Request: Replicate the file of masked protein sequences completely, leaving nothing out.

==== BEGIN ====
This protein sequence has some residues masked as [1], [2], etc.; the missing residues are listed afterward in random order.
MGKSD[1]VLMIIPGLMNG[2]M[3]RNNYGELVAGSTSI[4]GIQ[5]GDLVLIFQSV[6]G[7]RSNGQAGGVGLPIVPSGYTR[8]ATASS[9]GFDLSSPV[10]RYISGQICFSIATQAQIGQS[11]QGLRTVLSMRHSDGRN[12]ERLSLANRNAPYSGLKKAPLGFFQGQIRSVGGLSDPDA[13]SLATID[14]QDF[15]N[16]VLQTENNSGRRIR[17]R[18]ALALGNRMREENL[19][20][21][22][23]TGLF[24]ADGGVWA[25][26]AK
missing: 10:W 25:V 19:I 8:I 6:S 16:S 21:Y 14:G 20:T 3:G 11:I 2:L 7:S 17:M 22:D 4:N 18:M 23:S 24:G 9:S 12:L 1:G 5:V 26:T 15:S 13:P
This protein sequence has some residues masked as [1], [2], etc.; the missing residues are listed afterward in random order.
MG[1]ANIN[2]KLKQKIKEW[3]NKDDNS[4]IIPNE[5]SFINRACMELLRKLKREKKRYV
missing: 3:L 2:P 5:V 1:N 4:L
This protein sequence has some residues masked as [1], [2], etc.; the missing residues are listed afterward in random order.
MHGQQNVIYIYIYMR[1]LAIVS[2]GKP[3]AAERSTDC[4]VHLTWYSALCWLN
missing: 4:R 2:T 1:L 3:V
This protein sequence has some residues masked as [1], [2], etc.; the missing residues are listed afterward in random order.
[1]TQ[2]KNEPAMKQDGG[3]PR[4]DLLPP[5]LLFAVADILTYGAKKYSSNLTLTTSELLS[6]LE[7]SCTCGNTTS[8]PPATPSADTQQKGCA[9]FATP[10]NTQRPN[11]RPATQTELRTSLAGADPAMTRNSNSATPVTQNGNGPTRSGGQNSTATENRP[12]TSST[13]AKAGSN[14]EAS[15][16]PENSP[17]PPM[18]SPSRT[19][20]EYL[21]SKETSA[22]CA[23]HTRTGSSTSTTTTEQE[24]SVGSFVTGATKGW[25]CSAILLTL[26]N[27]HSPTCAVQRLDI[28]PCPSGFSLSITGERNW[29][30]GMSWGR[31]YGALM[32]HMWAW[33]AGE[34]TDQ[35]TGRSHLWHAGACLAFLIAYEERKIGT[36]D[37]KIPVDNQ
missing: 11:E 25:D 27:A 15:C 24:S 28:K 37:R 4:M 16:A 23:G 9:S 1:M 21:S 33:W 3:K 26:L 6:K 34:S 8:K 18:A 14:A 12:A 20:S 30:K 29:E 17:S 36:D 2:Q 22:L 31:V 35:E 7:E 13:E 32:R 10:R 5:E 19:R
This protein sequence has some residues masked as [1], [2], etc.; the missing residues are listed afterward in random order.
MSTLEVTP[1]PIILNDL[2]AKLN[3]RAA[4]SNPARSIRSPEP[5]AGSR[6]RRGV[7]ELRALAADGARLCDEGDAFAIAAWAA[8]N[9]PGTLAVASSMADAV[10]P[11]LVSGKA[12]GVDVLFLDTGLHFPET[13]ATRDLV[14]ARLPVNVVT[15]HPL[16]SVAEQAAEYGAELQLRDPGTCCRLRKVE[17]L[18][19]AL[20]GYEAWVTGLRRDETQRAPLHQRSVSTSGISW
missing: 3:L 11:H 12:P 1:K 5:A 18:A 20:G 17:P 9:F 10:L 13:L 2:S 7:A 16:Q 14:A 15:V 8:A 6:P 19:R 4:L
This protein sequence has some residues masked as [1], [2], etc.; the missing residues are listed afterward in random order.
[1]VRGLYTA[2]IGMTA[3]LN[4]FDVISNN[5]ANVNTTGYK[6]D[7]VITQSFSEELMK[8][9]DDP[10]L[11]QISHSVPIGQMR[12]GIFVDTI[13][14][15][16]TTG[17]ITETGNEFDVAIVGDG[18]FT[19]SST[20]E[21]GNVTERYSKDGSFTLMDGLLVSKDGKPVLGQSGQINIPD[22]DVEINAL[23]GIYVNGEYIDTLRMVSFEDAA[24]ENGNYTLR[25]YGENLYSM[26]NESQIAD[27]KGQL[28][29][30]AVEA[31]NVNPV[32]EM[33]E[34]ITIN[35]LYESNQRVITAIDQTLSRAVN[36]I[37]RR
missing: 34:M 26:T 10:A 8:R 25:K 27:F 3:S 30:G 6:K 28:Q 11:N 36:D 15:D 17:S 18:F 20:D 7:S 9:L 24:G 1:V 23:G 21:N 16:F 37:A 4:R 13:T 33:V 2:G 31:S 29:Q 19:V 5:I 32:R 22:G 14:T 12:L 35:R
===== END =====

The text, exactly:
This protein sequence has some residues masked as [1], [2], etc.; the missing residues are listed afterward in random order.
MGKSD[1]VLMIIPGLMNG[2]M[3]RNNYGELVAGSTSI[4]GIQ[5]GDLVLIFQSV[6]G[7]RSNGQAGGVGLPIVPSGYTR[8]ATASS[9]GFDLSSPV[10]RYISGQICFSIATQAQIGQS[11]QGLRTVLSMRHSDGRN[12]ERLSLANRNAPYSGLKKAPLGFFQGQIRSVGGLSDPDA[13]SLATID[14]QDF[15]N[16]VLQTENNSGRRIR[17]R[18]ALALGNRMREENL[19][20][21][22][23]TGLF[24]ADGGVWA[25][26]AK
missing: 10:W 25:V 19:I 8:I 6:S 16:S 21:Y 14:G 20:T 3:G 11:I 2:L 7:S 17:M 22:D 4:N 18:M 23:S 24:G 9:S 12:L 1:G 5:V 26:T 15:S 13:P
This protein sequence has some residues masked as [1], [2], etc.; the missing residues are listed afterward in random order.
MG[1]ANIN[2]KLKQKIKEW[3]NKDDNS[4]IIPNE[5]SFINRACMELLRKLKREKKRYV
missing: 3:L 2:P 5:V 1:N 4:L
This protein sequence has some residues masked as [1], [2], etc.; the missing residues are listed afterward in random order.
MHGQQNVIYIYIYMR[1]LAIVS[2]GKP[3]AAERSTDC[4]VHLTWYSALCWLN
missing: 4:R 2:T 1:L 3:V
This protein sequence has some residues masked as [1], [2], etc.; the missing residues are listed afterward in random order.
[1]TQ[2]KNEPAMKQDGG[3]PR[4]DLLPP[5]LLFAVADILTYGAKKYSSNLTLTTSELLS[6]LE[7]SCTCGNTTS[8]PPATPSADTQQKGCA[9]FATP[10]NTQRPN[11]RPATQTELRTSLAGADPAMTRNSNSATPVTQNGNGPTRSGGQNSTATENRP[12]TSST[13]AKAGSN[14]EAS[15][16]PENSP[17]PPM[18]SPSRT[19][20]EYL[21]SKETSA[22]CA[23]HTRTGSSTSTTTTEQE[24]SVGSFVTGATKGW[25]CSAILLTL[26]N[27]HSPTCAVQRLDI[28]PCPSGFSLSITGERNW[29][30]GMSWGR[31]YGALM[32]HMWAW[33]AGE[34]TDQ[35]TGRSHLWHAGACLAFLIAYEERKIGT[36]D[37]KIPVDNQ
missing: 11:E 25:D 27:A 15:C 24:S 28:K 37:R 4:M 16:A 23:G 9:S 1:M 21:S 33:W 3:K 26:L 6:K 34:S 8:K 18:A 14:A 12:A 20:S 30:K 29:E 17:S 36:D 2:Q 22:L 31:V 35:E 7:E 13:E 32:R 10:R 5:E 19:R
This protein sequence has some residues masked as [1], [2], etc.; the missing residues are listed afterward in random order.
MSTLEVTP[1]PIILNDL[2]AKLN[3]RAA[4]SNPARSIRSPEP[5]AGSR[6]RRGV[7]ELRALAADGARLCDEGDAFAIAAWAA[8]N[9]PGTLAVASSMADAV[10]P[11]LVSGKA[12]GVDVLFLDTGLHFPET[13]ATRDLV[14]ARLPVNVVT[15]HPL[16]SVAEQAAEYGAELQLRDPGTCCRLRKVE[17]L[18][19]AL[20]GYEAWVTGLRRDETQRAPLHQRSVSTSGISW
missing: 3:L 11:H 12:P 1:K 5:A 18:A 20:G 17:P 9:F 10:L 13:L 2:S 7:A 16:Q 14:A 15:V 8:A 6:P 19:R 4:L
This protein sequence has some residues masked as [1], [2], etc.; the missing residues are listed afterward in random order.
[1]VRGLYTA[2]IGMTA[3]LN[4]FDVISNN[5]ANVNTTGYK[6]D[7]VITQSFSEELMK[8][9]DDP[10]L[11]QISHSVPIGQMR[12]GIFVDTI[13][14][15][16]TTG[17]ITETGNEFDVAIVGDG[18]FT[19]SST[20]E[21]GNVTERYSKDGSFTLMDGLLVSKDGKPVLGQSGQINIPD[22]DVEINAL[23]GIYVNGEYIDTLRMVSFEDAA[24]ENGNYTLR[25]YGENLYSM[26]NESQIAD[27]KGQL[28][29][30]AVEA[31]NVNPV[32]EM[33]E[34]ITIN[35]LYESNQRVITAIDQTLSRAVN[36]I[37]RR
missing: 34:M 26:T 10:A 8:R 25:K 27:F 3:S 30:G 6:K 28:Q 11:N 36:D 15:D 17:S 18:F 20:D 7:S 9:L 24:G 1:V 23:G 21:N 16:F 37:A 4:R 13:T 33:V 2:G 31:S 29:Q 19:V 5:I 32:R 22:G 14:T 12:L 35:R